Local Education Agency (LEA): In general this refers to a public school or school district. The term is formally defined in federal law and refers to the public authority legally constituted within a State for either administrative control or direction of, or to
perform a service function for, public elementary schools or secondary schools.

Non-profit organization: A legal entity incorporated in the state in which it expects to do business, organization formally organized as a not-for-profit in that any profits used in the operation of the organization.

Online course: Any course offered over the Internet.

Online course provider: An organization that provides online courses.

Online learning - instruction via a web-based educational delivery system that includes software to provide a structured learning environment. It can be a teacher-led education that takes place over the Internet, with the teacher and student separated geographically (also cyber learning, e-learning, distance learning).

Online learning resources: Any digital material available for use in courses, both online and site-based.

Online professional development: Professional development delivered over the Internet, both to those teaching in site-based schools or those teaching online.

Online tutor: Someone who helps individuals or groups, to better understand specific content. Tutors do not teach courses but support students.

Open education resources (OER) – freely available instructional materials that can be redistributed.

Open source: Software products where the author(s) of the software agree to provide the source code for the software so others parties can contribute to the development of the software and/or modify it for their own use. The Open Source Initiative defines ten attributes that define open source software.

Pace/pacing: The speed with which a teacher or a student moves through a course.

Part-time instructors: Instructors who do not teach a full course load.

Part-time program: A program that allows students to take less than a full load of courses, as defined locally.

Part-time student: A student who does not take a full load of courses.

Quality standards: A set of benchmarks or indicators for courses, teaching, professional development, programs, etc., developed by a respected organization or association.

Retention rate: The number of students who complete a course as a percentage of the number who enrolled and/or the number of students who complete an online program at the end of a semester or year as a percentage of the number who enrolled.

Seat time: A measure of attendance in a brick-and-mortar school setting.

Section 508: The section of the federal Rehabilitation Act of 1973 that provides requirements regarding electronic and information technology being accessible to individuals with disabilities.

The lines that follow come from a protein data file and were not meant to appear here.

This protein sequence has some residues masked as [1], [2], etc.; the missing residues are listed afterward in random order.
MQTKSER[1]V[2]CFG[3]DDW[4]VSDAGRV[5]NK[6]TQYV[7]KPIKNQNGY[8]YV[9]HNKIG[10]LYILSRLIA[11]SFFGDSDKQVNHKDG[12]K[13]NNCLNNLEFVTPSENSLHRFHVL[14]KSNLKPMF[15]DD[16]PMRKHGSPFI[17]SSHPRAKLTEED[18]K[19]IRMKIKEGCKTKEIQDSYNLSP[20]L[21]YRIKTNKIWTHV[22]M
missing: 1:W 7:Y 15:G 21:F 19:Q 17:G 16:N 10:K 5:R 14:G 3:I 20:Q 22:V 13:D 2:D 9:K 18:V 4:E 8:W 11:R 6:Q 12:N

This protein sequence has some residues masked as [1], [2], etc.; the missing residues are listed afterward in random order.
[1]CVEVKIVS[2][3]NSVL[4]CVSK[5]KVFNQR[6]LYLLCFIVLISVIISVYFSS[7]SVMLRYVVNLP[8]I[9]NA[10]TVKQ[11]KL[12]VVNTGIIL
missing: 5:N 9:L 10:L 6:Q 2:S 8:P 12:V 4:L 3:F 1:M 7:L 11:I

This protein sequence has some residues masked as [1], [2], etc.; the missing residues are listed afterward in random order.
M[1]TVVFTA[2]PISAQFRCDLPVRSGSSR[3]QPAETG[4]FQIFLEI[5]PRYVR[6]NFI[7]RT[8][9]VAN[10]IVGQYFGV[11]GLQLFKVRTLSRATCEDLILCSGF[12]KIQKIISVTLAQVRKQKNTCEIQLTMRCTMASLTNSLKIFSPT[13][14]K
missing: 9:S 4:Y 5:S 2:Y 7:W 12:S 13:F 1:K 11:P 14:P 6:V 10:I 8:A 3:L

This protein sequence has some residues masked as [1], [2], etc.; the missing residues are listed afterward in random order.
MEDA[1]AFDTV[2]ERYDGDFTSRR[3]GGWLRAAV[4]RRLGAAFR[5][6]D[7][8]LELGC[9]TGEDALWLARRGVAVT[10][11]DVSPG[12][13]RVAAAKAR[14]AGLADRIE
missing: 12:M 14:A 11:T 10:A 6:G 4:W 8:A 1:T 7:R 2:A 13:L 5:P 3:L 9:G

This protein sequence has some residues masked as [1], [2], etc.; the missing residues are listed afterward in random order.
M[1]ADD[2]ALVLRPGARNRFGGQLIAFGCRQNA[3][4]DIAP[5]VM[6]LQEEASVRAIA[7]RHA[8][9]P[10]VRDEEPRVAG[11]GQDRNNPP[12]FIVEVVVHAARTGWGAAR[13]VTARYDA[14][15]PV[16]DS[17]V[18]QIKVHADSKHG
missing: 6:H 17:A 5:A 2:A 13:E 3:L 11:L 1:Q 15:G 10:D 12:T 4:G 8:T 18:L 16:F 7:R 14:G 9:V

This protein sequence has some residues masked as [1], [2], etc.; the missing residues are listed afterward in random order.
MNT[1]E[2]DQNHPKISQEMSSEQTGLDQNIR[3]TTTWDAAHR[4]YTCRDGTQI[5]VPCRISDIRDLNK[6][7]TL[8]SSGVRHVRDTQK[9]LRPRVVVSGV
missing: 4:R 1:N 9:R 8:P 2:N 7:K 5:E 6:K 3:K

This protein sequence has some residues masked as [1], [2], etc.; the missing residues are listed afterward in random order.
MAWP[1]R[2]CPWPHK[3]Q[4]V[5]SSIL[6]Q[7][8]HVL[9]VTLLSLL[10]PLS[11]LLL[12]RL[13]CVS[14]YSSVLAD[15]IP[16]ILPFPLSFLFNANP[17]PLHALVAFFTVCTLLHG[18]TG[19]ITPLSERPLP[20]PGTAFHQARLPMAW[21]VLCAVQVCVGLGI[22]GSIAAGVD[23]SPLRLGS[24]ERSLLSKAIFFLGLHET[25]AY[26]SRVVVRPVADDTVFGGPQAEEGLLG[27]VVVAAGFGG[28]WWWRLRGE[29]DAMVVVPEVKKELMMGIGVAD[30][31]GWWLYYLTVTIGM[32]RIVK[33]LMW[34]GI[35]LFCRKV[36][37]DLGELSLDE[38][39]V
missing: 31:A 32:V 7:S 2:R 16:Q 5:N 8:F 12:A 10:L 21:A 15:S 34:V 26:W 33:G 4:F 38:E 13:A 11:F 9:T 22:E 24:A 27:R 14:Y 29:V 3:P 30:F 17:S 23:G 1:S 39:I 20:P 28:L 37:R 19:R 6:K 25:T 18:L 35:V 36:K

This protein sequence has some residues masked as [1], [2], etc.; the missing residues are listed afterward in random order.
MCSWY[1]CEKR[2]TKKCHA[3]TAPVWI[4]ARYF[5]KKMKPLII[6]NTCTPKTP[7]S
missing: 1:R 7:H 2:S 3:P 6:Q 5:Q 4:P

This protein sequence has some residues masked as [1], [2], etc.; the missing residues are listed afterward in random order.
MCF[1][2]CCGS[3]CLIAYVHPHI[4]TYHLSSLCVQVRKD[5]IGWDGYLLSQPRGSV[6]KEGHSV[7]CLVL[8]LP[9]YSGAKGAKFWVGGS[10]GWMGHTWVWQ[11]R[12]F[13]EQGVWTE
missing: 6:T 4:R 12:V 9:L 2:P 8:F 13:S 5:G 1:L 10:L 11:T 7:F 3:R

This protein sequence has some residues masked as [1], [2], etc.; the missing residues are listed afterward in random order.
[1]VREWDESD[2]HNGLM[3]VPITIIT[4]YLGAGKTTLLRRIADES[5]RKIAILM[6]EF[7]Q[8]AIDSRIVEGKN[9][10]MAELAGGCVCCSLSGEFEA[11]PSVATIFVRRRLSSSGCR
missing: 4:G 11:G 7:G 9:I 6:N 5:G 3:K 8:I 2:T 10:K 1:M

Social learning – like Facebook for schools, social learning platforms provide a messaging and content sharing among groups. Leading platforms manage privacy issues.

State-led online initiatives - are different from state virtual schools in that these initiatives typically offer online tools and resources for schools across the state but do not have a centralized student enrollment or registration system for students in online courses.

Student Information System (SIS): A software application used by schools to manage student data such as basic demographic data, course schedules, grade information, etc.

Student-teacher ratio: The number of students each teacher is assigned to teach.

Supplemental online programs - provide a small number of courses to students who are enrolled in a school separate from the online program.

Synchronous - communication in which participants interact in real time such as videoconferencing, phone calls, chat and face-to-face communication.

Teacher of record: The person who is formally responsible for grading students in a
course.

Virtual class: A subunit of students working together.

Virtual classroom: place for instructors and students to interact and collaborate in real time (synchronously). Using webcams, chat boxes and class discussion features, it resembles the traditional classroom, except all participants are accessing it remotely over the Internet.

Web-based education: Any education offered over the Internet.

Web Conferencing System: A software system that allows for the creation of a virtual classroom or conference. Features in a web conferencing system include voice-over-IP, text chat, and a shared white board. Various commercial and open source web
conferencing systems have additional features.

Webinar: A seminar conducted synchronously over the Internet.